Forget the British Racing Drivers’ Club, Lewis Hamilton is the true owner of Silverstone. The Englishman won his fifth British Grand Prix at a canter last weekend, demonstrating the type of imperious form that the home fans have gotten used to over the past four years.
The triple champ’s snub of the very first F1 Live London event in the build up to the weekend was quickly forgotten. There were no boos for the Brit at Silverstone, as peak ‘Hamilton-fever’ returned.
In fact, having been fortunate enough to spend the entire weekend trackside, I’d be willing to say that peak ‘F1-fever’ has also replaced the pessimism that has previous riddled the sport.
Here are my trackside observations from a thrilling weekend of action at Silverstone.
Following Tuesday’s Silverstone break clause bombshell that threatened to dampen this year’s British Grand Prix, F1 needed a tonic. What a difference a day makes, with Wednesday’s F1 Live in London event delivering a pre-race pick-me-up in some style.
Accessibility on an unprecedented scale, incredible noise and drivers allowed to express their personalities and share an incredible experience with those who consider them superheroes. What’s not to love?
Liberty Media’s mission statement upon arriving on the F1 scene was to create a more immersive sport. Chase Carey – leader of the ‘three wise men’ – referenced his desire to create ’21 Superbowls’ with races becoming week long spectacles which enhance fan engagement and add value for money to the ticket.
This weekend’s British Grand Prix at Silverstone seems to be the first instance of Liberty flexing their creative muscles. This will be a British GP acting as a statement of intent.
The British Grand Prix at Silverstone is Formula 1’s oldest tradition. The venue held the first ever championship event back in 1950 and in 2017, Silverstone remains at the heart of the sport.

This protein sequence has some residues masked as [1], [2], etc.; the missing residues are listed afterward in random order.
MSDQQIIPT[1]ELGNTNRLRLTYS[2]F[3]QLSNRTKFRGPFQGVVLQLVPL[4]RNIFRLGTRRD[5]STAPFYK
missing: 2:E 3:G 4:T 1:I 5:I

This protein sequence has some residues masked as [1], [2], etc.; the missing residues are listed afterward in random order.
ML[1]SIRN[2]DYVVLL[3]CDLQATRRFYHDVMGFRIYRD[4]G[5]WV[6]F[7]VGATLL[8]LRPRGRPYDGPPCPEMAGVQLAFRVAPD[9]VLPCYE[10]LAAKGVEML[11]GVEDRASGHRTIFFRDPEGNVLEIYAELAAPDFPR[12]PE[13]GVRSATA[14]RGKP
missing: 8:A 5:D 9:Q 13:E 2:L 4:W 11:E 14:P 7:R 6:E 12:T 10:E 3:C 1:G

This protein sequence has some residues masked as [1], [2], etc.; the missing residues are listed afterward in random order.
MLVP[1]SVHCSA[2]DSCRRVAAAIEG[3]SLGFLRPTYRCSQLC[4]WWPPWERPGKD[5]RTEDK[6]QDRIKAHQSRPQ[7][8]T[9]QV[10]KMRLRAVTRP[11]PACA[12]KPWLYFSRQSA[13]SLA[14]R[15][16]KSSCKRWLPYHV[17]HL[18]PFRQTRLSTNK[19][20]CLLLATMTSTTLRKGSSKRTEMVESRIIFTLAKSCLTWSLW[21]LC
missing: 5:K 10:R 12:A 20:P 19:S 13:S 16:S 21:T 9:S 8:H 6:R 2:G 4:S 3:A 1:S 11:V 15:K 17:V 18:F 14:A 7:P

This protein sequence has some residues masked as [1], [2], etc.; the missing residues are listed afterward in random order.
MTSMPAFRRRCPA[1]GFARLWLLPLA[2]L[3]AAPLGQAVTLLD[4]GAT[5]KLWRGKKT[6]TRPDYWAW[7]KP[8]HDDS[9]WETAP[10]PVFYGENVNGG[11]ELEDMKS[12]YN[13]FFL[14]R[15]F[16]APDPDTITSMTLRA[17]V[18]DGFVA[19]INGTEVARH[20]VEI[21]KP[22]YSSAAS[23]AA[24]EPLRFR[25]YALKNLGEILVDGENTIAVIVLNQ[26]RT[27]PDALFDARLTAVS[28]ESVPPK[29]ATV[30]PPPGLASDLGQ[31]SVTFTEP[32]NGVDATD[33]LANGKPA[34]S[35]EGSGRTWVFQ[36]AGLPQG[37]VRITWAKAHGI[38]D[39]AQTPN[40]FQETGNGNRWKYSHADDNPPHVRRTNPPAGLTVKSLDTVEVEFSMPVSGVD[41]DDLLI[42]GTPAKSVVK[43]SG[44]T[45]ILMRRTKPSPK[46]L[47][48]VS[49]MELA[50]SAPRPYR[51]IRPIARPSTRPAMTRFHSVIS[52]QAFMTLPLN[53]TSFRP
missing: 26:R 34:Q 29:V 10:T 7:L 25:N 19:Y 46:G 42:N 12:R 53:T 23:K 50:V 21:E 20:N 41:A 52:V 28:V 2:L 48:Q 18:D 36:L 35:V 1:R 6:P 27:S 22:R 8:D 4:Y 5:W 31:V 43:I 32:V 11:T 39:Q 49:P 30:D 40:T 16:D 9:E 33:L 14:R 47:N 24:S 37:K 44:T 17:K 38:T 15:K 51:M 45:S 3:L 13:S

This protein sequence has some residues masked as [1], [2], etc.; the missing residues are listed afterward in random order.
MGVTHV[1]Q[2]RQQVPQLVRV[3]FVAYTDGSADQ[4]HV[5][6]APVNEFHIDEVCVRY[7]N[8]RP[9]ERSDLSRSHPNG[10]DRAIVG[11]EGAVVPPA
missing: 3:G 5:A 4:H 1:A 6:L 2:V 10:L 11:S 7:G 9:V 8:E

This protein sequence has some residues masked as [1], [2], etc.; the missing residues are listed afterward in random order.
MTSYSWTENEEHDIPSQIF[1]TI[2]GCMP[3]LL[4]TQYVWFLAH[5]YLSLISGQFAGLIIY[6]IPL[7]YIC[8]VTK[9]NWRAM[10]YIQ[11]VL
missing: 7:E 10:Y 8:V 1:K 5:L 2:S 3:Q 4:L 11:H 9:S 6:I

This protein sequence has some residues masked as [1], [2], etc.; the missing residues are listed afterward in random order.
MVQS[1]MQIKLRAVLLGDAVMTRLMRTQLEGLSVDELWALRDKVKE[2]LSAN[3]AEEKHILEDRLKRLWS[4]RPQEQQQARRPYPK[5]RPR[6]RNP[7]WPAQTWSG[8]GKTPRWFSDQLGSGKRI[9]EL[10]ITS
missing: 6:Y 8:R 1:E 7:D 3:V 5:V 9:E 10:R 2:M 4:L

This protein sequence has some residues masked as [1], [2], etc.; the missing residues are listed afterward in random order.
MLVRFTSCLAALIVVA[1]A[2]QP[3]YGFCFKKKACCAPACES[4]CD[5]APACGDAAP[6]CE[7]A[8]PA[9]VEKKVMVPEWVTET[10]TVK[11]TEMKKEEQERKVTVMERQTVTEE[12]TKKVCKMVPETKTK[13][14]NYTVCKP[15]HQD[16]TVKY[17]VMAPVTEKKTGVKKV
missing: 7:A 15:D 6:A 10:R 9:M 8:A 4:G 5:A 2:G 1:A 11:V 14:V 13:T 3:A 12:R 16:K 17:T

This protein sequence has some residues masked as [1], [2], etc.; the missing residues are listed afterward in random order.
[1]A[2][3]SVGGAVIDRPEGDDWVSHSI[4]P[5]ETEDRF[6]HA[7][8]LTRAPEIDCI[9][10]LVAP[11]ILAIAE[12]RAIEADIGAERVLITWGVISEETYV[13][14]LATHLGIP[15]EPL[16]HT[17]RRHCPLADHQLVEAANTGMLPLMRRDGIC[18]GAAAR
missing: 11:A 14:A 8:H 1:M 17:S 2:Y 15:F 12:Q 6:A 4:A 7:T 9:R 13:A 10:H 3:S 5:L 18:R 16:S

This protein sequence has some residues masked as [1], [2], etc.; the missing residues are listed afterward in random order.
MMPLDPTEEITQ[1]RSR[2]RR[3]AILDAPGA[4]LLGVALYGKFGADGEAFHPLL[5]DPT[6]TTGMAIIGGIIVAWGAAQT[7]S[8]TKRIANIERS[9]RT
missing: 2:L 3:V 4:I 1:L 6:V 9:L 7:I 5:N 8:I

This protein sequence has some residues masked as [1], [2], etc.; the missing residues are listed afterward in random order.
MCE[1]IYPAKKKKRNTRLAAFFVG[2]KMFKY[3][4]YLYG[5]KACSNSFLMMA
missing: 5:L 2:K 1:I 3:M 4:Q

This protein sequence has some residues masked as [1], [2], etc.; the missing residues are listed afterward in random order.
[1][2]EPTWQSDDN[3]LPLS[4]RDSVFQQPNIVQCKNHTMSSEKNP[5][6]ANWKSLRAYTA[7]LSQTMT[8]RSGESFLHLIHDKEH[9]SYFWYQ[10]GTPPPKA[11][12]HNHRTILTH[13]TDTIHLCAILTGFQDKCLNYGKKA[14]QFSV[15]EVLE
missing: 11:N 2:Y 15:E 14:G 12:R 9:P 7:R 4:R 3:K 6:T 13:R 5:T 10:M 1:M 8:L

Despite its popularity, however, the event is seemingly in a precarious position. Reports suggest that the circuit’s owners are on the brink of activating a break clause which will see Silverstone’s contract terminated after 2019, as the financial implications of a contract penned in the sport’s previous governance have made the event unsustainable.
The question is whether a new deal can be concocted that will please all parties.
Just what the doctor ordered. As negativity has permeated the sport in recent weeks and months, 2015 needed a blockbuster race to reinvigorate fans and quell the vociferous critics. On a day when 140,000 passionate supporters came out to back the sport they love, that very sport provided an incredible spectacle filled with unpredictability. Felipe Massa and Valtteri Bottas launched themselves past a struggling Mercedes duo, to lead from the start. However, as the reigning champions began to flex their muscles, rain added another element of jeopardy and prompted Lewis Hamilton to make a bold, but ultimately race winning strategic call.
With Mercedes dominance predicted on a circuit which should favour the characteristics of the W06, the man most likely to spoil Lewis Hamilton’s home-coming is his teammate Nico Rosberg. This race marks the latest chapter in their duel and on the basis of today, Nico has the upper-hand. Albeit a challenging day for Rosberg, including a truncated FP1 due to a hydraulic leak, the German appears far more comfortable in the car than Hamilton, who struggled to just fourth on the timesheet in FP2, while posting long run times well down on his championship rival. By his own admission, Lewis needs “a lot more pace,” if he is to give the home crowd something to cheer about.
The British Grand Prix weekend is my favorite race weekend of the season – but then again, I am biased. Nonetheless, Silverstone is a magical venue, featuring some of the world’s most remarkable corners and having played host to many classic Grand Prix’s of yesteryear. When a British driver heads into the weekend with a chance of victory, as Lewis Hamilton does this weekend, the atmosphere reaches fever pitch, with the potential to spill into euphoria should he repeat the feat of 12 months ago and take the 25 points away from his home race. However, with Nico Rosberg entering the weekend on the back of three wins from the previous four races, including success last time out in Austria, Hamilton will surely face a stern test.